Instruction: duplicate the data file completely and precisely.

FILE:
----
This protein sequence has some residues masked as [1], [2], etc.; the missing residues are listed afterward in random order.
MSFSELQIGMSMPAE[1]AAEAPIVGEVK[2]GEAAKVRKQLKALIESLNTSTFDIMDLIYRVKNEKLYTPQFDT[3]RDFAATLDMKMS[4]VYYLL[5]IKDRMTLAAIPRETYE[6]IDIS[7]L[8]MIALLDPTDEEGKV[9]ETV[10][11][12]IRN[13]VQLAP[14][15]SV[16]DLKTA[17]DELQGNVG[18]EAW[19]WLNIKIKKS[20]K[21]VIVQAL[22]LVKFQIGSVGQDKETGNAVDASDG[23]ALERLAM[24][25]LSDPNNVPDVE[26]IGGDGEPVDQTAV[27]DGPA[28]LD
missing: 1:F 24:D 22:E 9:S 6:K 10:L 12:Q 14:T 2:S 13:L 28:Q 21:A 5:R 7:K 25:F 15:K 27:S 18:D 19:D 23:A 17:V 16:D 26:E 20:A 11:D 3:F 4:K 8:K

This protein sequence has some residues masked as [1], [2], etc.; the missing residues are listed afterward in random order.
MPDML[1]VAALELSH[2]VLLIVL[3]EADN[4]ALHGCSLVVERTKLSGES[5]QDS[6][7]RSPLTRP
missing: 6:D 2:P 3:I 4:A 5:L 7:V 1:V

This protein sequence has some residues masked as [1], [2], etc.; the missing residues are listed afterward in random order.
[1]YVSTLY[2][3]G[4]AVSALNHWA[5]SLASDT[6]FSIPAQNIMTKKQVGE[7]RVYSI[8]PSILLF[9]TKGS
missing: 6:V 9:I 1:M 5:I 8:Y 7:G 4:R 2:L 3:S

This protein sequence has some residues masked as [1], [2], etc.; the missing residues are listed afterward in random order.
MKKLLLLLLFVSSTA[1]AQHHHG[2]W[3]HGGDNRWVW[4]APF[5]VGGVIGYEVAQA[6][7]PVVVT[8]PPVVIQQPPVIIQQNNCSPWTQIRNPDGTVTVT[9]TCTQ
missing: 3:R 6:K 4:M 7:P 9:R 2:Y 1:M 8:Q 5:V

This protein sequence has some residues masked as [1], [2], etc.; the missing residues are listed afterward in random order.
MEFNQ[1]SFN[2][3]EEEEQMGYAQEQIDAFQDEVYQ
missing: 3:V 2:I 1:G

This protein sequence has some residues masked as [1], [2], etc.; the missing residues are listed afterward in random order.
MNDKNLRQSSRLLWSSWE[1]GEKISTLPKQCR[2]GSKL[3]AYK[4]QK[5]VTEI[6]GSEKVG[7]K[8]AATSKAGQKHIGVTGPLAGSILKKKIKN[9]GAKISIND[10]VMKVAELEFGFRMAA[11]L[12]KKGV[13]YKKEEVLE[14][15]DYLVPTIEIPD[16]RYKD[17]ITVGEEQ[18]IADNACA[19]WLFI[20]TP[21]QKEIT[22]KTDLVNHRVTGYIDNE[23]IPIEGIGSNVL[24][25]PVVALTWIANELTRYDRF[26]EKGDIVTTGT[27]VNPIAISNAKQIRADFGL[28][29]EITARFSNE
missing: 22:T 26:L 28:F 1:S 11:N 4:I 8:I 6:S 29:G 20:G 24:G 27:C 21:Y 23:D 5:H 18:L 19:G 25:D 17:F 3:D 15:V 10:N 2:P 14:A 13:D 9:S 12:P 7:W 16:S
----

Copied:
This protein sequence has some residues masked as [1], [2], etc.; the missing residues are listed afterward in random order.
MSFSELQIGMSMPAE[1]AAEAPIVGEVK[2]GEAAKVRKQLKALIESLNTSTFDIMDLIYRVKNEKLYTPQFDT[3]RDFAATLDMKMS[4]VYYLL[5]IKDRMTLAAIPRETYE[6]IDIS[7]L[8]MIALLDPTDEEGKV[9]ETV[10][11][12]IRN[13]VQLAP[14][15]SV[16]DLKTA[17]DELQGNVG[18]EAW[19]WLNIKIKKS[20]K[21]VIVQAL[22]LVKFQIGSVGQDKETGNAVDASDG[23]ALERLAM[24][25]LSDPNNVPDVE[26]IGGDGEPVDQTAV[27]DGPA[28]LD
missing: 1:F 24:D 22:E 9:S 6:K 10:L 12:Q 14:T 2:S 13:L 28:Q 21:A 5:R 7:K 25:F 15:K 27:S 18:D 19:D 23:A 17:V 16:D 26:E 20:A 11:D 3:F 4:K 8:K

This protein sequence has some residues masked as [1], [2], etc.; the missing residues are listed afterward in random order.
MPDML[1]VAALELSH[2]VLLIVL[3]EADN[4]ALHGCSLVVERTKLSGES[5]QDS[6][7]RSPLTRP
missing: 6:D 2:P 3:I 4:A 5:L 7:V 1:V

This protein sequence has some residues masked as [1], [2], etc.; the missing residues are listed afterward in random order.
[1]YVSTLY[2][3]G[4]AVSALNHWA[5]SLASDT[6]FSIPAQNIMTKKQVGE[7]RVYSI[8]PSILLF[9]TKGS
missing: 6:V 9:I 1:M 5:I 8:Y 7:G 4:R 2:L 3:S

This protein sequence has some residues masked as [1], [2], etc.; the missing residues are listed afterward in random order.
MKKLLLLLLFVSSTA[1]AQHHHG[2]W[3]HGGDNRWVW[4]APF[5]VGGVIGYEVAQA[6][7]PVVVT[8]PPVVIQQPPVIIQQNNCSPWTQIRNPDGTVTVT[9]TCTQ
missing: 3:R 6:K 4:M 7:P 9:R 2:Y 1:M 8:Q 5:V

This protein sequence has some residues masked as [1], [2], etc.; the missing residues are listed afterward in random order.
MEFNQ[1]SFN[2][3]EEEEQMGYAQEQIDAFQDEVYQ
missing: 3:V 2:I 1:G

This protein sequence has some residues masked as [1], [2], etc.; the missing residues are listed afterward in random order.
MNDKNLRQSSRLLWSSWE[1]GEKISTLPKQCR[2]GSKL[3]AYK[4]QK[5]VTEI[6]GSEKVG[7]K[8]AATSKAGQKHIGVTGPLAGSILKKKIKN[9]GAKISIND[10]VMKVAELEFGFRMAA[11]L[12]KKGV[13]YKKEEVLE[14][15]DYLVPTIEIPD[16]RYKD[17]ITVGEEQ[18]IADNACA[19]WLFI[20]TP[21]QKEIT[22]KTDLVNHRVTGYIDNE[23]IPIEGIGSNVL[24][25]PVVALTWIANELTRYDRF[26]EKGDIVTTGT[27]VNPIAISNAKQIRADFGL[28][29]EITARFSNE
missing: 22:T 26:L 28:F 1:S 11:N 4:I 8:I 6:S 29:G 20:G 24:G 27:C 21:Y 23:D 5:H 18:L 19:G 25:D 17:F 3:D 15:V 10:N 2:P 14:A 13:D 9:S 12:P 7:W 16:S